Ordonez will be back in Detroit next season, making $18 million

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Magglio Ordonez had a terrible first half, hitting just .260/.330/.343 with four homers in 71 games, at which point there was speculation about whether the Tigers would keep him on the bench enough in the second half to guarantee that his playing time-based option for 2010 wouldn’t be triggered.
While he’s been far from an everyday player since then, Ordonez has played in 39 of 50 games since the All-Star break while hitting .336 and the Tigers have pulled away from the pack in the AL Central to all but wrap up the division title after finishing in last place a year ago. Ordonez now needs just 23 more plate appearances to trigger next season’s $18 million option.
As general manager Dave Dombrowski put it yesterday: “It all speaks for itself, what’s taking place at this point.” In other words, the Tigers obviously have no interest in paying $18 million for a 36-year-old corner outfielder with a .750 OPS, but Ordonez’s second-half turnaround and the team’s success made it tough to do anything about it. Not benching him has helped the Tigers go 27-23 in the second half while extending their division lead to 6.5 games.
On the other hand, given how awful the rest of the AL Central is this season the Tigers almost certainly could have won the division without Ordonez’s strong second half and shedding his $18 million salary for next year would have been awfully nice. It would’ve been interesting to see how the whole situation played out had Ordonez hit, say, .286 in the second half rather than .336.

Corey Dickerson has lost 25 pounds

PORT CHARLOTTE, FL - FEBRUARY 25:  Corey Dickerson #10 of the Tampa Bay Rays poses for a photo during the Rays' photo day on February 25, 2016 at Charlotte Sports Park in Port Charlotte, Florida.  (Photo by Brian Blanco/Getty Images)
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Corey Dickerson of the Tampa Bay Rays wasn’t a super huge guy or anything, but he’s going to be smaller this year: he told reporters today that he’s lost 25 pounds. He attributes it to a new diet and a workout regimen and says it’ll help him with his running, swing and throwing.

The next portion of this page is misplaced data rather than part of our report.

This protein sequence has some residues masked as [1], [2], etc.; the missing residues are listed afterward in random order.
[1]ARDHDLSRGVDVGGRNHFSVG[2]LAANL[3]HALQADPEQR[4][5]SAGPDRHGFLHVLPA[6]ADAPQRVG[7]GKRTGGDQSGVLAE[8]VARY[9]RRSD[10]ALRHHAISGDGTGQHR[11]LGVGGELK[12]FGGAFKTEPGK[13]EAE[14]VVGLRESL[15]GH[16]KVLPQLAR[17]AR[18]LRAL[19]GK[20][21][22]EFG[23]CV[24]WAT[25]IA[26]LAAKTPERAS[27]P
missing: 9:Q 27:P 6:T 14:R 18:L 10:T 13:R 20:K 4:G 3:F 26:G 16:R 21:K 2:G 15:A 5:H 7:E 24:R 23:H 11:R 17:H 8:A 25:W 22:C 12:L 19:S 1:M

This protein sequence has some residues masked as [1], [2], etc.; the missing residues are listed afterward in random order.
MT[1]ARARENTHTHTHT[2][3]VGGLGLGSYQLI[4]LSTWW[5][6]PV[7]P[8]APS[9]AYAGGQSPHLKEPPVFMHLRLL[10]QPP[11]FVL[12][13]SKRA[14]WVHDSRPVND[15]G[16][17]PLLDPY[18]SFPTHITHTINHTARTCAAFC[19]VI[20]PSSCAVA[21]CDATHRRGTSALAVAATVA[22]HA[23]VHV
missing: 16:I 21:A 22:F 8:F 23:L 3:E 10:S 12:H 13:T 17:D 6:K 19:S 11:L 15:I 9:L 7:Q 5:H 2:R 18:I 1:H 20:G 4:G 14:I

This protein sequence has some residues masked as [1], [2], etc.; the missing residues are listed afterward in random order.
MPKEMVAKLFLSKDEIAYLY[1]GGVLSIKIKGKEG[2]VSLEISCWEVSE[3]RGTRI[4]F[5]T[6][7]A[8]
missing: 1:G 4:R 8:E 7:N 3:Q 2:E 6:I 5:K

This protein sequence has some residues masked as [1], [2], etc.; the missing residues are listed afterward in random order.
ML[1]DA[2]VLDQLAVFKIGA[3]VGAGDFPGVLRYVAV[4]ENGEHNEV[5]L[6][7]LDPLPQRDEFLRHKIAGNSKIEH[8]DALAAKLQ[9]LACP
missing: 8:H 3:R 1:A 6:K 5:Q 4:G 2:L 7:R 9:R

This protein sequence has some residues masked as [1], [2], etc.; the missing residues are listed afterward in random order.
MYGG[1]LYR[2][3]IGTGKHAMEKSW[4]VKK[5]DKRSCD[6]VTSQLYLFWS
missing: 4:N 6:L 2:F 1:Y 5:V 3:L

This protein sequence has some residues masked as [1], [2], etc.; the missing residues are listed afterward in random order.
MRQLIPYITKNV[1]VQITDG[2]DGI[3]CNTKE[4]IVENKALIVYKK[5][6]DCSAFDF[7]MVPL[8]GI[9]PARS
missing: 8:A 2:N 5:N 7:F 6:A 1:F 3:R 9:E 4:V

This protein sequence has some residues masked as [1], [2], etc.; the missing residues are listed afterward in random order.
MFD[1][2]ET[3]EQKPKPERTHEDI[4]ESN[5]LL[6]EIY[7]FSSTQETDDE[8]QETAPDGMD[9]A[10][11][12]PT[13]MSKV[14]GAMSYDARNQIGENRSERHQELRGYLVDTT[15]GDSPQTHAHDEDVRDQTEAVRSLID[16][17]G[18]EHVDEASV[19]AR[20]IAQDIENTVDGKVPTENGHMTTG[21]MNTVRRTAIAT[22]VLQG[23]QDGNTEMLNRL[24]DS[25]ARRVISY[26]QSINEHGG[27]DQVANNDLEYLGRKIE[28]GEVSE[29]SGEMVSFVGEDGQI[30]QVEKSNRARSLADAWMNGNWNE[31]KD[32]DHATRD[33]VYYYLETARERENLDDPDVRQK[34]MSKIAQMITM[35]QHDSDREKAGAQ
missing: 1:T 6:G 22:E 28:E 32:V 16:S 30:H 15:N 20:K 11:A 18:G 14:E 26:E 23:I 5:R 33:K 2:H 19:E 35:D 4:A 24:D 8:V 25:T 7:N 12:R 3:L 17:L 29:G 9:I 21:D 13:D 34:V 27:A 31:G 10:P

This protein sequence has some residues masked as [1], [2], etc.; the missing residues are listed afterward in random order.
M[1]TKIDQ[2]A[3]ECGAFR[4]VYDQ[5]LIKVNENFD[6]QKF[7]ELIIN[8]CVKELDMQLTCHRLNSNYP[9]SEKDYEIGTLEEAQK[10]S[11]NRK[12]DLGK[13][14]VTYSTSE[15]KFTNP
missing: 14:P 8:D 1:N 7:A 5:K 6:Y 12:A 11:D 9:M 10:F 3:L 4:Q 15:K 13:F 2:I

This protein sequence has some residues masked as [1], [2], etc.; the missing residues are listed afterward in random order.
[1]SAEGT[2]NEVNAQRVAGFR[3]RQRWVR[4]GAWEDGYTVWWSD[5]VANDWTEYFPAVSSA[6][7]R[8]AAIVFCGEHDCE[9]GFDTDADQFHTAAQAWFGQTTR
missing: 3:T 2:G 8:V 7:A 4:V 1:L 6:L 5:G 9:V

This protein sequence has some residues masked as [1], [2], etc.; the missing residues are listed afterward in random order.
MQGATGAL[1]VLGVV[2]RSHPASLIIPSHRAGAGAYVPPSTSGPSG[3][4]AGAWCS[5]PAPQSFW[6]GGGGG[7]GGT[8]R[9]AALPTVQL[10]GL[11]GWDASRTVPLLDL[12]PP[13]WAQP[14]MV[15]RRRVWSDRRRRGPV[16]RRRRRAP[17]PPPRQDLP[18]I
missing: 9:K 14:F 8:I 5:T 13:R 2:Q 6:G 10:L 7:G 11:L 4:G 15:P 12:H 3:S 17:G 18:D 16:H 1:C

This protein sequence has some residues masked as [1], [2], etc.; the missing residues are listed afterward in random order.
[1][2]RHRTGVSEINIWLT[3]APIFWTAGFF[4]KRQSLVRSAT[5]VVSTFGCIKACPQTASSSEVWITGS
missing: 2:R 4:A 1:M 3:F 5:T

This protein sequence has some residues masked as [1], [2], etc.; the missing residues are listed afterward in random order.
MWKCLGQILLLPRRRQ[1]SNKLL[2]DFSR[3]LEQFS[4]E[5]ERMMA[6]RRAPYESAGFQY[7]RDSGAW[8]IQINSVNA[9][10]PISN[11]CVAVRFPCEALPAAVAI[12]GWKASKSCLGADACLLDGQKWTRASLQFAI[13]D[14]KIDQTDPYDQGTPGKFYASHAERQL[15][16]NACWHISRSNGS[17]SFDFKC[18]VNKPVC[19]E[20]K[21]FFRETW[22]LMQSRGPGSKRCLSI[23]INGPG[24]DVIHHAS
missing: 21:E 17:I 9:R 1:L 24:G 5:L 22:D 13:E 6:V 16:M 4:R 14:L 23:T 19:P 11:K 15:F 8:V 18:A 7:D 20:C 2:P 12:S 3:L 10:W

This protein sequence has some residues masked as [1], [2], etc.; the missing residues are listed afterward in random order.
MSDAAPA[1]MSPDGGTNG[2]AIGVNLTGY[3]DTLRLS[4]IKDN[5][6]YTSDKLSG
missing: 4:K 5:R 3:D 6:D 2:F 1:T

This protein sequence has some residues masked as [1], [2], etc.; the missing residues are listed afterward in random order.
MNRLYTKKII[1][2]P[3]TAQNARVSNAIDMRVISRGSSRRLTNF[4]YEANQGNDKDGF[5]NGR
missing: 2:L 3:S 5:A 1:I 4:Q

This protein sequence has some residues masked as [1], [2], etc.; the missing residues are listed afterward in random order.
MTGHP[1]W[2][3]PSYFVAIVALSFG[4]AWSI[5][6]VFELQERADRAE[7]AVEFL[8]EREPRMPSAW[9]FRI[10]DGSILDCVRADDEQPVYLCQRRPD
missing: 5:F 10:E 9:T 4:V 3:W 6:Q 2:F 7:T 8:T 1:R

Dickerson had a down year in 2016, so if losing 25 pounds is something he thinks will work for him he’s got nothing to lose. Of course the best way for him to improve his numbers is to convince the Rays to trade him back to Colorado, but that’s not likely.

James McCann is in The Best Shape of His Life

Detroit Tigers catcher James McCann blows a bubble while warming up during a spring training baseball workout, Saturday, Feb. 27, 2016, in Lakeland, Fla. (AP Photo/John Raoux)
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As I note every spring, “Best Shape of His Life” stories aren’t really about players being in The Best Shape of Their Lives. They’re about players and agents seeking to create positive stories.

We know this because the vast majority of Best Shape of His Life claims are about guys who were either injured the season before, guys who had subpar years the season before or players whose conditioning was a point of controversy the season before. These folks, or their agents + reporters who have little if nothing to write about in the offseason = BSOHL.

James McCann hurt his ankle last season and had a subpar year at the plate. So not only is he a perfect BSOHL candidate, he went old school with the claim and hit it right on the money, verbatim:

Spring training is less than a month away, folks!